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Loire Valley: Another Test for Region's Winemakers

Despite some odd weather, 2001 looks to be a step up in quality from recent years.

James Molesworth
Posted: January 2, 2002

  United States  
  2001 Harvest Diaries  
  2000 Vintage Report  

Recent vintages in the Loire Valley have provided a series of tests for producers in this region of northwest France. While 2001, as years prior, experienced some odd weather patterns, it looks to be a step up in quality from 1998, 1999 and 2000.

"It is not a top vintage, but a good one," said Jean-Ernest Sauvion, owner of the large Sauvion & Fils winery, which produces wines from throughout the region. "There are big differences from one location to another, one grape variety to another."

The Loire Valley is large -- stretching from southwest of Paris all the way west to Nantes on the Atlantic Ocean -- and weather patterns can differ widely from appellation to appellation.

In the eastern end of the Loire, Pascal Jolivet, who makes some of the best Sauvignon Blancs from the Sancerre and Pouilly-Fumé appellations, echoed Sauvion's comments. "It's early to say, but I think it will be a good, not great vintage. The wines have more acidity and the yields were lower [than in 2000], and the wines are very clean," he said.

In the central valley appellations around the city of Anjou, where the best wines are those made from Chenin Blanc, in both dry and sweet styles, August and September were unusually cool, but were then followed by a warm October.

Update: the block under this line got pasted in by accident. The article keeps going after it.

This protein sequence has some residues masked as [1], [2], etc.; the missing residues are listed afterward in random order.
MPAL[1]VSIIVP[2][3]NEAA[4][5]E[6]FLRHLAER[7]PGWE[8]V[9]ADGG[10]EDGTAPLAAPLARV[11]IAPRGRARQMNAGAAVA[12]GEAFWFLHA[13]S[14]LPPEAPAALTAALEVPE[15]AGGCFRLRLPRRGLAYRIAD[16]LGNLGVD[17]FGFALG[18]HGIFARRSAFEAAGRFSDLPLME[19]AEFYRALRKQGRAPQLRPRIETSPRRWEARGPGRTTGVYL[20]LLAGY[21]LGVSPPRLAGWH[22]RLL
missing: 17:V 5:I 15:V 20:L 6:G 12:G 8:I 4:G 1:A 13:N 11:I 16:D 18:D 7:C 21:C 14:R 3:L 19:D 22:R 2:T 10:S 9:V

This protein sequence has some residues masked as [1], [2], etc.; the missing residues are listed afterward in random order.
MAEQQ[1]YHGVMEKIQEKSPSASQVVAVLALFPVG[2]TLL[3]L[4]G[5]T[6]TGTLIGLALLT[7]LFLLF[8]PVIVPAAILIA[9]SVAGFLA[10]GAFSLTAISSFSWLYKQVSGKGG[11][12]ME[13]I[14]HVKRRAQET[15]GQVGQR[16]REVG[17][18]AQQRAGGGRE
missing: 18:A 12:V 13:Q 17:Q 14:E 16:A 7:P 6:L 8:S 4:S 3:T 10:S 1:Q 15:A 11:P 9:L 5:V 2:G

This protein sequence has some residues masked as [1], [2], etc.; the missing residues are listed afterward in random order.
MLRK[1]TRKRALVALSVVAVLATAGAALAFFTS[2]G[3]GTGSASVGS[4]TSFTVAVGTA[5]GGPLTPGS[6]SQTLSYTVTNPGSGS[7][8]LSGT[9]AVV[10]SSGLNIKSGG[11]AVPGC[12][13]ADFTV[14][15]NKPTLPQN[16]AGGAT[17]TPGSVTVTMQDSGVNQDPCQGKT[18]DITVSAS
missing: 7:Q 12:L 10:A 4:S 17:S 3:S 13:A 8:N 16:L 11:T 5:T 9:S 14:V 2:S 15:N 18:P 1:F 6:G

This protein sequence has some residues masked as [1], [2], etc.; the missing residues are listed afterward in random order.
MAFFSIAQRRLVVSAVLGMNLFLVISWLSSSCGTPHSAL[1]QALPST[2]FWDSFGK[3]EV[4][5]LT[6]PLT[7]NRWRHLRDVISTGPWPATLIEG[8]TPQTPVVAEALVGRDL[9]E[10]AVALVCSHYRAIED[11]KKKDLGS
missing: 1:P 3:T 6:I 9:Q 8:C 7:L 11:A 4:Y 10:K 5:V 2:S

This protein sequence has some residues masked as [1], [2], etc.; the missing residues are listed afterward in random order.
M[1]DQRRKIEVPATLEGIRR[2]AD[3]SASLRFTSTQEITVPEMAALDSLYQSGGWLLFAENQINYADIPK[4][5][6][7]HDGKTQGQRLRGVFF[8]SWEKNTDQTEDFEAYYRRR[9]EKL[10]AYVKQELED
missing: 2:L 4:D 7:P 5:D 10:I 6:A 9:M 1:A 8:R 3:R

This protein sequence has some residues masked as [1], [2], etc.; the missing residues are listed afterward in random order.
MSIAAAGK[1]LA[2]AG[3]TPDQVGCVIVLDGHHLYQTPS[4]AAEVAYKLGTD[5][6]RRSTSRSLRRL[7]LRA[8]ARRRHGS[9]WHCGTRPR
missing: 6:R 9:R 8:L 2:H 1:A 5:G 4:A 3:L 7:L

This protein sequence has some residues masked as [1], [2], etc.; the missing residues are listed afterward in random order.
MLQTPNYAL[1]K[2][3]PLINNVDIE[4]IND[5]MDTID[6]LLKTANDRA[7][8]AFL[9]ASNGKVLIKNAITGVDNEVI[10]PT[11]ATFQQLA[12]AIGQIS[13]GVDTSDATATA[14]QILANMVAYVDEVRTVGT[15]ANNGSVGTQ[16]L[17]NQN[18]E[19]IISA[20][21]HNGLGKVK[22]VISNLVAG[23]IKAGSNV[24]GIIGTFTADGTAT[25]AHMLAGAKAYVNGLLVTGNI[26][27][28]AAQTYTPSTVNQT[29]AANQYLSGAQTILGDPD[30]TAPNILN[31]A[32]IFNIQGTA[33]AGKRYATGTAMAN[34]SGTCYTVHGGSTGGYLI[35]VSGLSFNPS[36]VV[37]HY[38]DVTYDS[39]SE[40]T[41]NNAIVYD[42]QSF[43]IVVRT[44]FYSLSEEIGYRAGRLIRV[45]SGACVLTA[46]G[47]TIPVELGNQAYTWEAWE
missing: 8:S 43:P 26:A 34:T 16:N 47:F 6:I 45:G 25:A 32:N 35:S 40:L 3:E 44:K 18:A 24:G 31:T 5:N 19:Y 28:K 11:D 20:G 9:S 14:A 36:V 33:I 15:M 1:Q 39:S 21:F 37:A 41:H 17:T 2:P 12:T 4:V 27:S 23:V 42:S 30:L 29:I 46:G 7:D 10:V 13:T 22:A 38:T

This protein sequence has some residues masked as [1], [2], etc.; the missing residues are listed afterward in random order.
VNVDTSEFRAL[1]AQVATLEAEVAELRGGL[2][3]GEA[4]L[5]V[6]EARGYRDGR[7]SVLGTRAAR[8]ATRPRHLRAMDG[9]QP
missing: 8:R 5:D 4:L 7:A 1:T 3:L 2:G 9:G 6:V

"As a result, growth did not happen along the year when it should have happened," said vigneron Nicolas Joly, who is known for his racy, dry Savennières under the N. Joly label. "This latter growth has resulted in a high level of acidity with a half a point lower [alcohol than normal], which I have not seen since '93."

Among dessert-wine producers, Florent Baumard of Domaine des Baumard, which produced classic-rated Quarts de Chaumes in '95 and '96, feels the vintage will not be of that class, but will still show balance and elegance. "October was the warmest in 30 years," said Baumard. "We had some rain, but unlike in 2000, we were picking grapes dried by wind."

The central Loire is also known for its red wines, made from Cabernet Franc in the Chinon and Bourgueil appellations. Chinon leader Domaine Charles Joguet reported yields of less than 3 tons per acre, lower than normal. "The climate was far more favorable than it had been the previous three years," said Alain Delaunay, manager of Joguet. "Despite a few moderate showers, an especially warm and sunny September contributed to an optimal maturity."

At the western end of the Loire, in the Muscadet region, Véronique Günther-Chéreau, who overseas several properties for her company, Vins de Grandes Cuvées, is particularly pleased. "Spring was very rainy. Despite this, the very hot summer days allowed the grapes to get a high sugar concentration," she said. "We had very little rain during September, which allowed us to harvest the grapes in very good condition. 2001 will be a beautiful vintage."

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